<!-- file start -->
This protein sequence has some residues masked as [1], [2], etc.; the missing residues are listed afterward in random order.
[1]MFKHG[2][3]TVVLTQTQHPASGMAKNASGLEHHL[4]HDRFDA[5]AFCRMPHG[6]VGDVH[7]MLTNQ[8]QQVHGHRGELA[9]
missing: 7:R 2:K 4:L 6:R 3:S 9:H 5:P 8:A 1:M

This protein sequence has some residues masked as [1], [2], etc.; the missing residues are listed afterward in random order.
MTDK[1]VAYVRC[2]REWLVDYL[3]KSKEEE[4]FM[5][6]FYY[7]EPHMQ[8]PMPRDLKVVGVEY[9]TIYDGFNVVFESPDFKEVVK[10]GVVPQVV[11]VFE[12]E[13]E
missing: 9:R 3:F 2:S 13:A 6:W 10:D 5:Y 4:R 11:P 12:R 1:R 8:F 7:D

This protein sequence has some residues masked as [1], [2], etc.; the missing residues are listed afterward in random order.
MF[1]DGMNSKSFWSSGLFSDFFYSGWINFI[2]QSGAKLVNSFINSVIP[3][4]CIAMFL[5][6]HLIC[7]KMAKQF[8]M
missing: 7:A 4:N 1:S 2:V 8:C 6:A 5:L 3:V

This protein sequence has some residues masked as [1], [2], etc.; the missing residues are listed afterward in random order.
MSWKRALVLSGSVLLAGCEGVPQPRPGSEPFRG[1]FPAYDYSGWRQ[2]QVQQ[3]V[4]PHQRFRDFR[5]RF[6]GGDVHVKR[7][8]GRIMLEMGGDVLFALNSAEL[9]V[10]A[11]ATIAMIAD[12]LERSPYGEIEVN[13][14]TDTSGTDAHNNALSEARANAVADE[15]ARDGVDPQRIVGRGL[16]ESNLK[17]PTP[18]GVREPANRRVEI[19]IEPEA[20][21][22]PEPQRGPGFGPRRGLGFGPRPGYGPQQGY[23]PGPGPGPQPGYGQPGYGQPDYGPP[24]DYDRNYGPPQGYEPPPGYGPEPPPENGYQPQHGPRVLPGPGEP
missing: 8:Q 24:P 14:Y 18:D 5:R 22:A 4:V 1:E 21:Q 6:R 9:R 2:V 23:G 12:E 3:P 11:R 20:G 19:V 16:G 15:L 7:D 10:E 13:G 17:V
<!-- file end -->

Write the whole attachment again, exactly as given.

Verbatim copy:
This protein sequence has some residues masked as [1], [2], etc.; the missing residues are listed afterward in random order.
[1]MFKHG[2][3]TVVLTQTQHPASGMAKNASGLEHHL[4]HDRFDA[5]AFCRMPHG[6]VGDVH[7]MLTNQ[8]QQVHGHRGELA[9]
missing: 7:R 2:K 4:L 6:R 3:S 9:H 5:P 8:A 1:M

This protein sequence has some residues masked as [1], [2], etc.; the missing residues are listed afterward in random order.
MTDK[1]VAYVRC[2]REWLVDYL[3]KSKEEE[4]FM[5][6]FYY[7]EPHMQ[8]PMPRDLKVVGVEY[9]TIYDGFNVVFESPDFKEVVK[10]GVVPQVV[11]VFE[12]E[13]E
missing: 9:R 3:F 2:S 13:A 6:W 10:D 5:Y 4:R 11:P 12:R 1:R 8:F 7:D

This protein sequence has some residues masked as [1], [2], etc.; the missing residues are listed afterward in random order.
MF[1]DGMNSKSFWSSGLFSDFFYSGWINFI[2]QSGAKLVNSFINSVIP[3][4]CIAMFL[5][6]HLIC[7]KMAKQF[8]M
missing: 7:A 4:N 1:S 2:V 8:C 6:A 5:L 3:V

This protein sequence has some residues masked as [1], [2], etc.; the missing residues are listed afterward in random order.
MSWKRALVLSGSVLLAGCEGVPQPRPGSEPFRG[1]FPAYDYSGWRQ[2]QVQQ[3]V[4]PHQRFRDFR[5]RF[6]GGDVHVKR[7][8]GRIMLEMGGDVLFALNSAEL[9]V[10]A[11]ATIAMIAD[12]LERSPYGEIEVN[13][14]TDTSGTDAHNNALSEARANAVADE[15]ARDGVDPQRIVGRGL[16]ESNLK[17]PTP[18]GVREPANRRVEI[19]IEPEA[20][21][22]PEPQRGPGFGPRRGLGFGPRPGYGPQQGY[23]PGPGPGPQPGYGQPGYGQPDYGPP[24]DYDRNYGPPQGYEPPPGYGPEPPPENGYQPQHGPRVLPGPGEP
missing: 8:Q 24:P 14:Y 18:D 5:R 22:A 4:V 1:E 21:Q 6:R 9:R 2:V 23:G 12:E 3:P 11:R 20:G 19:V 16:G 15:L 7:D 10:E 13:G 17:V